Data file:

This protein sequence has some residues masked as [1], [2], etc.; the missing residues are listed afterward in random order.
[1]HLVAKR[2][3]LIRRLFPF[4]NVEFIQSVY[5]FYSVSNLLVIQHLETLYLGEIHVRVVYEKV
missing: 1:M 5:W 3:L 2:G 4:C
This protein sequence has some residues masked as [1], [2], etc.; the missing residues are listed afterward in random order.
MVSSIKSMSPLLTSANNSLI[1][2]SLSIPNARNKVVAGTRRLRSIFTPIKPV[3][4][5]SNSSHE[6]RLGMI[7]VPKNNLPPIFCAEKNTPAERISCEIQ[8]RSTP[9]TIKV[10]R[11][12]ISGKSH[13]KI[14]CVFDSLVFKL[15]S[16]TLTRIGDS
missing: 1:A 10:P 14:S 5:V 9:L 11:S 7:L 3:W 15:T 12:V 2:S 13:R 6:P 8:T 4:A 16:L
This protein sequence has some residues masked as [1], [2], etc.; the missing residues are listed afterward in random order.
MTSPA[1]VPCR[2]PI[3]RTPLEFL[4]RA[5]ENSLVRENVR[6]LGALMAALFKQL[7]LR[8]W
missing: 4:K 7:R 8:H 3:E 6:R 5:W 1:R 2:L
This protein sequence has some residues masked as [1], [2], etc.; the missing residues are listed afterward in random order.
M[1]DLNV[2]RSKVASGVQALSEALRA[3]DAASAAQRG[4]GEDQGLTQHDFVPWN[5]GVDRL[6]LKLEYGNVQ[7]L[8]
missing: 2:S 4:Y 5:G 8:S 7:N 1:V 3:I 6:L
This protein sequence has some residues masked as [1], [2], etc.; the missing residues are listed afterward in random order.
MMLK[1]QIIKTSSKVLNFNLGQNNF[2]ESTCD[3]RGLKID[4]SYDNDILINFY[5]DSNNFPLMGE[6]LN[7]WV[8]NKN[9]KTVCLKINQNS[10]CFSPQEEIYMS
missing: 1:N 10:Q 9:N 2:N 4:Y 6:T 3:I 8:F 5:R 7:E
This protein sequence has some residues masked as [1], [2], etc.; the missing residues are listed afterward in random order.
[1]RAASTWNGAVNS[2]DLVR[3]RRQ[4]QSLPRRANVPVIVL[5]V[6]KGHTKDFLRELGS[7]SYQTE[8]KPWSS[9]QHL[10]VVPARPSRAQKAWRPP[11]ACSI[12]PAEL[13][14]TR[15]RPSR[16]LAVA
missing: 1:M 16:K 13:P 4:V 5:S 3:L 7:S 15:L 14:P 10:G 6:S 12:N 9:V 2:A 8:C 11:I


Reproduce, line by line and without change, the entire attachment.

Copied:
This protein sequence has some residues masked as [1], [2], etc.; the missing residues are listed afterward in random order.
[1]HLVAKR[2][3]LIRRLFPF[4]NVEFIQSVY[5]FYSVSNLLVIQHLETLYLGEIHVRVVYEKV
missing: 1:M 5:W 3:L 2:G 4:C
This protein sequence has some residues masked as [1], [2], etc.; the missing residues are listed afterward in random order.
MVSSIKSMSPLLTSANNSLI[1][2]SLSIPNARNKVVAGTRRLRSIFTPIKPV[3][4][5]SNSSHE[6]RLGMI[7]VPKNNLPPIFCAEKNTPAERISCEIQ[8]RSTP[9]TIKV[10]R[11][12]ISGKSH[13]KI[14]CVFDSLVFKL[15]S[16]TLTRIGDS
missing: 1:A 10:P 14:S 5:V 9:L 11:S 7:L 3:W 15:T 12:V 2:S 13:R 6:P 8:T 4:A 16:L
This protein sequence has some residues masked as [1], [2], etc.; the missing residues are listed afterward in random order.
MTSPA[1]VPCR[2]PI[3]RTPLEFL[4]RA[5]ENSLVRENVR[6]LGALMAALFKQL[7]LR[8]W
missing: 4:K 7:R 8:H 3:E 6:R 5:W 1:R 2:L
This protein sequence has some residues masked as [1], [2], etc.; the missing residues are listed afterward in random order.
M[1]DLNV[2]RSKVASGVQALSEALRA[3]DAASAAQRG[4]GEDQGLTQHDFVPWN[5]GVDRL[6]LKLEYGNVQ[7]L[8]
missing: 2:S 4:Y 5:G 8:S 7:N 1:V 3:I 6:L
This protein sequence has some residues masked as [1], [2], etc.; the missing residues are listed afterward in random order.
MMLK[1]QIIKTSSKVLNFNLGQNNF[2]ESTCD[3]RGLKID[4]SYDNDILINFY[5]DSNNFPLMGE[6]LN[7]WV[8]NKN[9]KTVCLKINQNS[10]CFSPQEEIYMS
missing: 1:N 10:Q 9:N 2:N 4:Y 6:T 3:I 8:F 5:R 7:E
This protein sequence has some residues masked as [1], [2], etc.; the missing residues are listed afterward in random order.
[1]RAASTWNGAVNS[2]DLVR[3]RRQ[4]QSLPRRANVPVIVL[5]V[6]KGHTKDFLRELGS[7]SYQTE[8]KPWSS[9]QHL[10]VVPARPSRAQKAWRPP[11]ACSI[12]PAEL[13][14]TR[15]RPSR[16]LAVA
missing: 1:M 16:K 13:P 4:V 5:S 3:L 7:S 15:L 14:P 10:G 6:S 12:N 9:V 2:A 8:C 11:I